The 2015 COST Action IS1303 – CHIPME SUMMER SCHOOL is co-organised by members of the Action’s three Working Groups and which will take place in the picturesque Aegina island in Greece. The School will be an opportunity for postgraduate, postdoctoral or established researchers, as well as other suitably qualified individuals working in the relevant academic and non-academic fields, to avail of a mixture of cutting-edge lectures and interactive sessions in the following areas:

=> Translating genomic research to genomic medicine
=> Direct to consumer genetic testing: scientific, legal and ethical concerns
=> Incidental findings and informed consent
=> Genomics in developing countries
=> Genomics, markets and justice/inequality
=> Economics of genomic medicine and health technology assessment
=> Intellectual property in genomics
=> Policy-making, public engagement and genetic literacy

This School (organised by the COST Action IS1303) is open to individuals from a variety of disciplinary backgrounds (incl. scientific, health care, sociological, philosophical, bioethical, economic, journalistic and other fields) as well as individuals from both academic and non-academic backgrounds.

For full details, funding opportunities, application procedure and deadlines, please go here.


Project: Ethical issues around genome editing techniques

17 April 2015

This year, the Nuffield Council on Bioethics is starting a new project exploring the ethical issues around genome editing techniques, such as the CRISPR-Cas9 system.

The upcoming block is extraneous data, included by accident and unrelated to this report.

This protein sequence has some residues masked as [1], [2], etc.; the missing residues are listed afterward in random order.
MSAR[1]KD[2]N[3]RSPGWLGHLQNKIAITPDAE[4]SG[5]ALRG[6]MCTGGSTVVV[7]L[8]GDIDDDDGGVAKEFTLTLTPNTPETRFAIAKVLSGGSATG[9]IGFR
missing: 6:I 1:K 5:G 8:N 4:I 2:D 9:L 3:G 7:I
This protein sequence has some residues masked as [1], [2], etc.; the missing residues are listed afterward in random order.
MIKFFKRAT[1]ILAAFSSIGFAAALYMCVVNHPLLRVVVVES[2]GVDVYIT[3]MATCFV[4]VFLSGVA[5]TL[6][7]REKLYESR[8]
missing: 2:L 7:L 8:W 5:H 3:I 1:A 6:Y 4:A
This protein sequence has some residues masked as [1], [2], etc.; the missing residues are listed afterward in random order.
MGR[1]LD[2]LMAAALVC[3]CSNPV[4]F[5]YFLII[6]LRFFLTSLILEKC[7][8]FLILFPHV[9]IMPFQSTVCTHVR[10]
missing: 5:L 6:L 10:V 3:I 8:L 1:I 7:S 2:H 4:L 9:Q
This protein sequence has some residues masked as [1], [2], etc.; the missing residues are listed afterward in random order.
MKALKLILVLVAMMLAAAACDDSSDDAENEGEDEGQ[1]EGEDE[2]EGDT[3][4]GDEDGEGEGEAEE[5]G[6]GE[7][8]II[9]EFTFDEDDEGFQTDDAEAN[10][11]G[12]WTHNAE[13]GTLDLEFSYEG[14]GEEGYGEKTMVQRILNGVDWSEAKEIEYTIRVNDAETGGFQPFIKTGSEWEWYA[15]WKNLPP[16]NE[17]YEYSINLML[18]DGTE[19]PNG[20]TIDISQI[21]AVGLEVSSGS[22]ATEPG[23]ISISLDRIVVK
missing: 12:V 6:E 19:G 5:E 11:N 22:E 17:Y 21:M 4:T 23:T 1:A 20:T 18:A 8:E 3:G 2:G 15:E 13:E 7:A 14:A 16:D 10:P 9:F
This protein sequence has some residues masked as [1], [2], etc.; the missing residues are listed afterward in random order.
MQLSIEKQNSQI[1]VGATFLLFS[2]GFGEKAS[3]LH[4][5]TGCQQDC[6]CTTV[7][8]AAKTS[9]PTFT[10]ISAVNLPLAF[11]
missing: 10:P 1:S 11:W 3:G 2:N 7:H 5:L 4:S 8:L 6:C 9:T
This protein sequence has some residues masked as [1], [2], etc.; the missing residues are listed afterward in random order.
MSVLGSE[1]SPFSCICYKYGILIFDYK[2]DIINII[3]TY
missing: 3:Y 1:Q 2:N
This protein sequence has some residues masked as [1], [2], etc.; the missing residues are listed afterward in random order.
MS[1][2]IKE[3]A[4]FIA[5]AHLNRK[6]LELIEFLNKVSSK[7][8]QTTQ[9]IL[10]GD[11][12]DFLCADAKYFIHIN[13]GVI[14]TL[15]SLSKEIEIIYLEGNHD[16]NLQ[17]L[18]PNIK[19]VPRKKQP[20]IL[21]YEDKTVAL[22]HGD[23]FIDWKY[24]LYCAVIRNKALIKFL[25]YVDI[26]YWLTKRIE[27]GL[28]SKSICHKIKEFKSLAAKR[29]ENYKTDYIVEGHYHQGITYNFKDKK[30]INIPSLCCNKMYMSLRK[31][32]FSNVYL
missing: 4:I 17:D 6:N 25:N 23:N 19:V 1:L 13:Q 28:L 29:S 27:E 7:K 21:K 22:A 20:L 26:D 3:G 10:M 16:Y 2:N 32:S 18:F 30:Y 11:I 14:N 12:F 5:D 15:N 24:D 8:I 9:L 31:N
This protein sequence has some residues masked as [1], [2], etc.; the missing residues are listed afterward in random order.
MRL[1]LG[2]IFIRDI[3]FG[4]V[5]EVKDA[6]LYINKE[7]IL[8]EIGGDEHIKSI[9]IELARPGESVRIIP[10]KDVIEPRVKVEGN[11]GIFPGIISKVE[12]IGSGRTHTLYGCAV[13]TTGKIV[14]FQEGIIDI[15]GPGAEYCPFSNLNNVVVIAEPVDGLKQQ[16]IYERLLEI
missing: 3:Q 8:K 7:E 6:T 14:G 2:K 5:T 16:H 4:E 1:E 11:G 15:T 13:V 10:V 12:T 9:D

In our 2012 report on the prevention of mitochondrial DNA disorders, we recognised the need for a broader public discussion of the ethics of different kinds of germline therapies.

To help define the scope of the project, the Council will be holding a workshop on 22 April with invited participants from a range of backgrounds to flesh out the most important issues and identify the main questions the Council should address with regard to genome editing.

We’ve invited participants, and any others with an interest in the topic, to each to submit up to 300 words in response to the question: What are the most important challenges raised by genome editing that the Nuffield Council on Bioethics should address? The responses will be used as the basis for the discussion at the workshop.

Read our blog by Assistant Director, Peter Mills, on the moral implications of genome editing or download the background paper by Dr Ainsley Newson and Dr Anthony Wrigley, commissioned by the Council entitled Identifying key developments, issues and questions relating to techniques of genome editing with engineered nucleases

To register your interest in the project, whether to be actively involved or simply kept informed, please email genedit@nuffieldbioethics.org